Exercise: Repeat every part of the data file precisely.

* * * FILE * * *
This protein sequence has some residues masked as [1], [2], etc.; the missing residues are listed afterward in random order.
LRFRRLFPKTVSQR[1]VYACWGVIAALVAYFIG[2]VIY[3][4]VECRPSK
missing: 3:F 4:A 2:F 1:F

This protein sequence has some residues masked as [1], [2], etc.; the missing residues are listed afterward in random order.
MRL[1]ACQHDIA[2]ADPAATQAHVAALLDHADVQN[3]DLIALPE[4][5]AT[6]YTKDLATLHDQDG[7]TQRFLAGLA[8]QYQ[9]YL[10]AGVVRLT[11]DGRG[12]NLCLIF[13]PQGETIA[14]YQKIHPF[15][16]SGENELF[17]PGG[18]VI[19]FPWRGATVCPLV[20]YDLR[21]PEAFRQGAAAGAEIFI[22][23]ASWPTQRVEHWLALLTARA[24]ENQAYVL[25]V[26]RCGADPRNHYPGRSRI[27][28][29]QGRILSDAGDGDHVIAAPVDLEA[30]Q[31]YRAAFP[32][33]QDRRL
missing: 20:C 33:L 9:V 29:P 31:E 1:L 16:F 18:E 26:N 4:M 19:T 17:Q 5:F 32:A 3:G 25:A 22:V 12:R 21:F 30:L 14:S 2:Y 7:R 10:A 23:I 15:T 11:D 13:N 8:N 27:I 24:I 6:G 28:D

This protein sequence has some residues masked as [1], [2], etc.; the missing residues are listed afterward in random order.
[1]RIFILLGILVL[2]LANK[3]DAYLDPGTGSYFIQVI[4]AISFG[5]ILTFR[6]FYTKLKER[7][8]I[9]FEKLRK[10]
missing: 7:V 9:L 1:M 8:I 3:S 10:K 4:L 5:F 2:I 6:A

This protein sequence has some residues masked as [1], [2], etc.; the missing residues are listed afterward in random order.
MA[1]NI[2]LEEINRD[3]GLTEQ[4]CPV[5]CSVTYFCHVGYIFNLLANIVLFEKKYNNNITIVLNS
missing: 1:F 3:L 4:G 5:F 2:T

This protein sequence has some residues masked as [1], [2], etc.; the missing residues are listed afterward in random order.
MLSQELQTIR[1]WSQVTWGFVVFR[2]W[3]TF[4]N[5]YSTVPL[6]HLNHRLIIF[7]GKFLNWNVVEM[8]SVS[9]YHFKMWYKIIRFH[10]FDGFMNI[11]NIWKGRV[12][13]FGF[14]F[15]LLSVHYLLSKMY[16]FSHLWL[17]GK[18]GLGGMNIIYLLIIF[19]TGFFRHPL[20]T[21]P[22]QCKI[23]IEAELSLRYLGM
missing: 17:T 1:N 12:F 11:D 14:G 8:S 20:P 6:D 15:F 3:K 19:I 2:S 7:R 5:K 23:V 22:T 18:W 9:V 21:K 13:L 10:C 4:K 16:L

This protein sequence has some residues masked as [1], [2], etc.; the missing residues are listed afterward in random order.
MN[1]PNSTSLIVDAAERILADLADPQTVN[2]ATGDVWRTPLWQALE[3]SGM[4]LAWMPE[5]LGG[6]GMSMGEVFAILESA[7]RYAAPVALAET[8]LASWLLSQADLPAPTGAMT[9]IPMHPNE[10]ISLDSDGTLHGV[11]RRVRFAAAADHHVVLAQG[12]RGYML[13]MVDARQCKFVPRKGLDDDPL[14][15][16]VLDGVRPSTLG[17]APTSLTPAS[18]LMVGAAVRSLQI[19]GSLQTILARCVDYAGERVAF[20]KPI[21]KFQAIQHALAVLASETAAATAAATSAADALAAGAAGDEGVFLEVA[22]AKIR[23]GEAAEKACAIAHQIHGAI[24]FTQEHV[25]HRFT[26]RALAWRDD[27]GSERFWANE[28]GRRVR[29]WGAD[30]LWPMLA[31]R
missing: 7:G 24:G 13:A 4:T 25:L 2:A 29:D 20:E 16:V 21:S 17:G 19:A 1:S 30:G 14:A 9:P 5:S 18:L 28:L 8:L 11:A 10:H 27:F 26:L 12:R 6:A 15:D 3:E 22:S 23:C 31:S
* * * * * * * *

This protein sequence has some residues masked as [1], [2], etc.; the missing residues are listed afterward in random order.
LRFRRLFPKTVSQR[1]VYACWGVIAALVAYFIG[2]VIY[3][4]VECRPSK
missing: 3:F 4:A 2:F 1:F

This protein sequence has some residues masked as [1], [2], etc.; the missing residues are listed afterward in random order.
MRL[1]ACQHDIA[2]ADPAATQAHVAALLDHADVQN[3]DLIALPE[4][5]AT[6]YTKDLATLHDQDG[7]TQRFLAGLA[8]QYQ[9]YL[10]AGVVRLT[11]DGRG[12]NLCLIF[13]PQGETIA[14]YQKIHPF[15][16]SGENELF[17]PGG[18]VI[19]FPWRGATVCPLV[20]YDLR[21]PEAFRQGAAAGAEIFI[22][23]ASWPTQRVEHWLALLTARA[24]ENQAYVL[25]V[26]RCGADPRNHYPGRSRI[27][28][29]QGRILSDAGDGDHVIAAPVDLEA[30]Q[31]YRAAFP[32][33]QDRRL
missing: 20:C 33:L 9:V 29:P 31:E 1:L 16:F 18:E 26:N 4:M 19:T 17:Q 5:F 32:A 3:G 25:A 22:V 12:R 21:F 30:L 14:S 2:Y 7:R 10:A 23:I 15:T 11:D 13:N 8:N 27:I 24:I 6:G 28:D

This protein sequence has some residues masked as [1], [2], etc.; the missing residues are listed afterward in random order.
[1]RIFILLGILVL[2]LANK[3]DAYLDPGTGSYFIQVI[4]AISFG[5]ILTFR[6]FYTKLKER[7][8]I[9]FEKLRK[10]
missing: 7:V 9:L 1:M 8:I 3:S 10:K 4:L 5:F 2:I 6:A

This protein sequence has some residues masked as [1], [2], etc.; the missing residues are listed afterward in random order.
MA[1]NI[2]LEEINRD[3]GLTEQ[4]CPV[5]CSVTYFCHVGYIFNLLANIVLFEKKYNNNITIVLNS
missing: 1:F 3:L 4:G 5:F 2:T

This protein sequence has some residues masked as [1], [2], etc.; the missing residues are listed afterward in random order.
MLSQELQTIR[1]WSQVTWGFVVFR[2]W[3]TF[4]N[5]YSTVPL[6]HLNHRLIIF[7]GKFLNWNVVEM[8]SVS[9]YHFKMWYKIIRFH[10]FDGFMNI[11]NIWKGRV[12][13]FGF[14]F[15]LLSVHYLLSKMY[16]FSHLWL[17]GK[18]GLGGMNIIYLLIIF[19]TGFFRHPL[20]T[21]P[22]QCKI[23]IEAELSLRYLGM
missing: 17:T 1:N 12:F 11:D 14:G 8:S 20:P 6:D 15:F 3:K 19:I 2:S 7:R 5:K 23:V 22:T 18:W 9:V 21:K 13:L 10:C 4:K 16:L

This protein sequence has some residues masked as [1], [2], etc.; the missing residues are listed afterward in random order.
MN[1]PNSTSLIVDAAERILADLADPQTVN[2]ATGDVWRTPLWQALE[3]SGM[4]LAWMPE[5]LGG[6]GMSMGEVFAILESA[7]RYAAPVALAET[8]LASWLLSQADLPAPTGAMT[9]IPMHPNE[10]ISLDSDGTLHGV[11]RRVRFAAAADHHVVLAQG[12]RGYML[13]MVDARQCKFVPRKGLDDDPL[14][15][16]VLDGVRPSTLG[17]APTSLTPAS[18]LMVGAAVRSLQI[19]GSLQTILARCVDYAGERVAF[20]KPI[21]KFQAIQHALAVLASETAAATAAATSAADALAAGAAGDEGVFLEVA[22]AKIR[23]GEAAEKACAIAHQIHGAI[24]FTQEHV[25]HRFT[26]RALAWRDD[27]GSERFWANE[28]GRRVR[29]WGAD[30]LWPMLA[31]R
missing: 7:G 24:G 13:A 4:T 25:L 2:A 29:D 20:E 16:V 21:S 17:G 19:A 1:S 30:G 14:A 9:P 5:S 18:L 28:L 8:L 11:A 10:H 27:F 26:L 12:R 6:A 15:D 3:E 22:S 23:C 31:S